Jets' Sanchez ranks 23rd on ESPN analyst's QB list
By Brian Costello
ESPN analyst and former Eagles quarterback Ron Jaworski is counting down his top 30 quarterbacks in the NFL. On Monday, he revealed Jets quarterback Mark Sanchez as No. 23 on his list.
Sanchez comes in several spots higher than backup Tim Tebow (No. 30) and ahead of fellow AFC East quarterbacks Matt Moore (26) of the Dolphins and Ryan Fitzpatrick (24) of the Bills. That leaves just Tom Brady of the Patriots ahead of him in the rankings, which Jaworski is revealing each day on "SportsCenter."
Here is what Jaworski had to say about Sanchez, courtesy of the ESPN Public Relations department:
“The 23rd-rated quarterback on my big board is Mark Sanchez. Sanchez is a complementary quarterback. He’s at his best working off a strong running game with defined reads. That allows him to get the ball out quickly, within the structure and the timing of the offense. The play-action pass really helps Sanchez, especially out of base-personnel packages. Remember, the Jets’ offensive foundation is the run, a lot of multiple tight-end sets and normal down-and-distance situations.
“This 33-yard completion on first and ten was a great example. There were three tight ends on the field. What do you get defensively? A strong safety down in the box, with a single deep safety cheated toward (wide receiver) Santonio Holmes. You get a staple route combination against single high, the post cross. Holmes’ post route threatened both the corner and the deep safety. With the corner running with Holmes, an entire area was voided. A defined and easy read. Pitch and catch. Sanchez is most effective throwing in the middle of the field, between the numbers. He lacks the arm strength demanded to drive the ball to the outside with the necessary velocity. But he’s made some very good seam throws.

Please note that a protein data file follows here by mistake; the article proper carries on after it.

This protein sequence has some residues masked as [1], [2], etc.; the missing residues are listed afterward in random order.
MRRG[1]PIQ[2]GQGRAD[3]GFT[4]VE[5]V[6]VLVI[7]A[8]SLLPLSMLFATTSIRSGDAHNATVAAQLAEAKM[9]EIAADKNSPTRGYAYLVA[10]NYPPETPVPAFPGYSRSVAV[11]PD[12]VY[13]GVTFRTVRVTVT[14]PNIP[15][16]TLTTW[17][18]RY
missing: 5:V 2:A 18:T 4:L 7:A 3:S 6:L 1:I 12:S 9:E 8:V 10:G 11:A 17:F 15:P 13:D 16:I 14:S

“After three years in the league, Sanchez continues to struggle in two critical areas: decision-making and down-field accuracy. It’s why he’s No. 23 on my list. When he plants his back foot, doesn’t get what he wants and then has to re-load, he loses clarity. While Sanchez has been able to throw effectively on the run, when it’s designed, he’s often reckless and erratic when forced to leave the pocket. The ability to take advantage of shot plays has been a problem. Design big plays in which you get what you want. The Jets shifted Joe McKnight outside the numbers. A linebacker bumped out with him. That’s what you anticipated when you game-planned this during the week. You have to hit those throws. Sanchez didn’t even give McKnight a chance.
“Sanchez has shown some very positive attributes that will fit well with Tony Sparano’s run-first approach, to his offensive design. But to move up on my big board, Sanchez must improve his coverage recognition and his intermediate to deeper accuracy. Otherwise, he’ll remain a player with limitations.”